When you’re listening and sharing memories, these things can come up quite naturally. Sometimes it’s a wish to see a person or a place, sometimes it’s a task left unfinished, or a fear for their loved ones.   If they’re not conscious, trancework and divination can help you figure out what’s going on.  If you are not skilled in these tasks, it’s not the time to run out and buy some tarot cards. For the love of all the spirits and gods do not go find some random psychic to help you. If you truly don’t know anyone, look toward your local community leaders, and get more than one opinion. In most towns there are reputable diviners and spiritworkers, whether they call themselves priests, shamans, or spirit workers. Deathwork is a specialization. It’s the equivalent of being an endocrineologist or another specialty doctor, so try to look for someone who regularly works with the dead.  This is just one more reason why I encourage people to be part of their local pagan community.

Ritual and Spirituality in the Dying Process

This is the part where you as a spiritworker, shaman, or priest may need to do more talking than listening. But only after you’ve listened closely.  We know that the Egyptians and Greeks had prayers that were meant to prepare the soul to travel to the afterlife.  Death rites can be powerful both for the dying and for those who love them. If you have experience with good Samhain rituals you will have seen humans in grief catharsis, where they are crying in the good way and allowing themselves to mourn.  This kind of catharsis is incredibly powerful and is one of my goals when I am creating a death rite.  The other half is that preparation of the soul.

I would suggest starting your rite with purification, then calling on the gods and goddesses that the individual and their family worship or work with, next talking about the journey to the underworld in the context of their preferred cultural traditions. Affirm that there is readiness for them to leave this world.  You may need to do some work with the living to help them be in a space where they truly are ready to let go. Affirm how much those they leave behind will miss them, and love them. Then continue to affirm: though they love the dying individual, they are ready to let them go.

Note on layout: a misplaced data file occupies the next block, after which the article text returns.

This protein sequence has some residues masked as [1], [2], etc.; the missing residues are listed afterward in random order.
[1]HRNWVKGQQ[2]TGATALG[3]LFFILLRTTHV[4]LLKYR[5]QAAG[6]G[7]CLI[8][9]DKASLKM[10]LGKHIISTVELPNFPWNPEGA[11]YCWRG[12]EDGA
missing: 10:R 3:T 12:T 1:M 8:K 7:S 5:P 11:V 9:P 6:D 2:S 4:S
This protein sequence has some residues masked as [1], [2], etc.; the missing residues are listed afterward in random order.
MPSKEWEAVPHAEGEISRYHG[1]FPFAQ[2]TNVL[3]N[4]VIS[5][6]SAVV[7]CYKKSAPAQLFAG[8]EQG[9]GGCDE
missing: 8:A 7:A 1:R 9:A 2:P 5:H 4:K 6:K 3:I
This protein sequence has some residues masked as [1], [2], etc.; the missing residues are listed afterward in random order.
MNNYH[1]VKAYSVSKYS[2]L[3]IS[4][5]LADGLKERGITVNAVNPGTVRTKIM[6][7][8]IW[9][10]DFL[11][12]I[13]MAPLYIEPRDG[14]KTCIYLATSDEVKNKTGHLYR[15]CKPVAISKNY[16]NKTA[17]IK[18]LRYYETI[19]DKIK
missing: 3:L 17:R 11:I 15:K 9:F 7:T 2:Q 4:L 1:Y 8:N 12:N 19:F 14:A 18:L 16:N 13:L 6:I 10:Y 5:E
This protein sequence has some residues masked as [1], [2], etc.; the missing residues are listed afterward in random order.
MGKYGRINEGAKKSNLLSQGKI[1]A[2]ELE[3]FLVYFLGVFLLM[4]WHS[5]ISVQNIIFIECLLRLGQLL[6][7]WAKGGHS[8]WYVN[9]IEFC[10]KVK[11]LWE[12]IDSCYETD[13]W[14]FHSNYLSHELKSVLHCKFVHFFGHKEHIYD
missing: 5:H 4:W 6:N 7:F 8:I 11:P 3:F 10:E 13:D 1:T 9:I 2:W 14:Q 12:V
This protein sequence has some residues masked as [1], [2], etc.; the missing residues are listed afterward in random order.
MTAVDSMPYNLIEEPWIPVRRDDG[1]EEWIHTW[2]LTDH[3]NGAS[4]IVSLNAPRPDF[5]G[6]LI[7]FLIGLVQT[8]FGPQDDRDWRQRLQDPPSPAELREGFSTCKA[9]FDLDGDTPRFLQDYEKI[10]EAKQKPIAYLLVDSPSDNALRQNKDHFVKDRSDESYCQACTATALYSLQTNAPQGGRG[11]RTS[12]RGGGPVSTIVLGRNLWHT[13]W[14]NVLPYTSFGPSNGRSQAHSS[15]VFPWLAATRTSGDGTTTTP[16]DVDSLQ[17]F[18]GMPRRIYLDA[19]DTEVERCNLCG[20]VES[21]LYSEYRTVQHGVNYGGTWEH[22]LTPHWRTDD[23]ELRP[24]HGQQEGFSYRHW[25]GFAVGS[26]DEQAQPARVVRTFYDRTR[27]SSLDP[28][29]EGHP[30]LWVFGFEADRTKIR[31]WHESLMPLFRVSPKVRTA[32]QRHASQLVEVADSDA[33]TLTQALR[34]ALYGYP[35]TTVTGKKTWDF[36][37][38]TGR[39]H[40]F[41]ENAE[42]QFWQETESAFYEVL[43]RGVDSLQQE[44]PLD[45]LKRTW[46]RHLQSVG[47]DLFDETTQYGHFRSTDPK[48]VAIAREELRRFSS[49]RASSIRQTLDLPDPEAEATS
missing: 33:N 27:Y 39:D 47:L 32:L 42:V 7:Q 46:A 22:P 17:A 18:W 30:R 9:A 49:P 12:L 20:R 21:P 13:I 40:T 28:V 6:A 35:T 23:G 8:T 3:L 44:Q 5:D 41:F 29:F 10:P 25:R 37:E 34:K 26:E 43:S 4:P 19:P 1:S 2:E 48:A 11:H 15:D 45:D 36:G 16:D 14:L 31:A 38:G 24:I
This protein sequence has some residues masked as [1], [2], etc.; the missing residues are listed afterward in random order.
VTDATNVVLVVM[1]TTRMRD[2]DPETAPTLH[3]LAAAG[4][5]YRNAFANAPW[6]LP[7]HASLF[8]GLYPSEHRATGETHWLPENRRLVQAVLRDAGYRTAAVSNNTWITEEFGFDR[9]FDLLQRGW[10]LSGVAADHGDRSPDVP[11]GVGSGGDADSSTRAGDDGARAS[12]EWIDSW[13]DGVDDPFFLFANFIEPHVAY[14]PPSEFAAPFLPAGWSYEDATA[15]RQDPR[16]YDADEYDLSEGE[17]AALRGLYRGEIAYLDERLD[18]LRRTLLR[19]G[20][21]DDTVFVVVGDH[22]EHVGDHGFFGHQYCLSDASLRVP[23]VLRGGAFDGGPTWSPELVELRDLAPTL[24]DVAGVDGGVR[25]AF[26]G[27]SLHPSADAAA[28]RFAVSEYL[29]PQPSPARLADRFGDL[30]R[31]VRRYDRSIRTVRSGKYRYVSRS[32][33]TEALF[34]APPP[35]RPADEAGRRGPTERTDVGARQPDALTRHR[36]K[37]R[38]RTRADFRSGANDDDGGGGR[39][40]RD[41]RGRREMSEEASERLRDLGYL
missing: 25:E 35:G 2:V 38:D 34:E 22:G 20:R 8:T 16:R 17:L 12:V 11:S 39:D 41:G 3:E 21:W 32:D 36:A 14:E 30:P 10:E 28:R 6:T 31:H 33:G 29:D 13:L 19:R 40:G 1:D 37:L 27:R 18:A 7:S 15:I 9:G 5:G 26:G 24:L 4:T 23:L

I find that the affirmation of love combined with the affirmation of the transition is very powerful.

After these affirmations, there may be other work that involves statements about those things that still need to be completed from the individuals life, spiritual bargains that must be kept, people that they are concerned about being cared for. Tasks being completed.  Oaths from the living to promise to do these sorts of tasks can very good.

After the affirmations and promises, a final blessing that describes the process of the soul reuniting with the ancestors who have gone before is appropriate.

Here is a short purification and affirmation I wrote:

By water we would purify you, so that your heart may be light as a feather. Do you will it that this would be so?

By oil we would purify you, so that your soul may fly freely from you as bird in flight through the starry sky. Do you will it that this would be so?

By earth we would purify you so that your essence may be clear, your breath be eased, our mother, the earth to receive you. Do you will it that this would be so?

 You are pure, as you were pure, and you will be pure. From love you have come and to love you will go, and into love to be born again. For yours is a beautiful soul. You are a treasure among us that we are loathe to let go. But you will fly and be among the stars and we will speak to you with our souls. Your beloved dead wait for you along the path of the sacred journey like candles in the night those who have gone before you are as the waiting stars in the sky.

Beloved in the now, beloved in the past, and beloved in the future, be it so.


If you find value in my work and would like to support that work, please consider coming into reciprocity by becoming a Patreon. Thank you, and may the spirits aid and bless your work as well. 


"Mmmm. Interesting question. I like it. I think you have brought up a key theological ..."

What is a Devotional Practice?
"Thank you! I totally agree. Small things can be so powerful if we let them."

What is a Devotional Practice?
"I do so much craft work with the plant spirits of my land. I like ..."

Plant Spirit Work: Reaching Out to ..."
"Lovely post! Devotional practices are so important in this society that tries to pressure us ..."

What is a Devotional Practice?

Browse Our Archives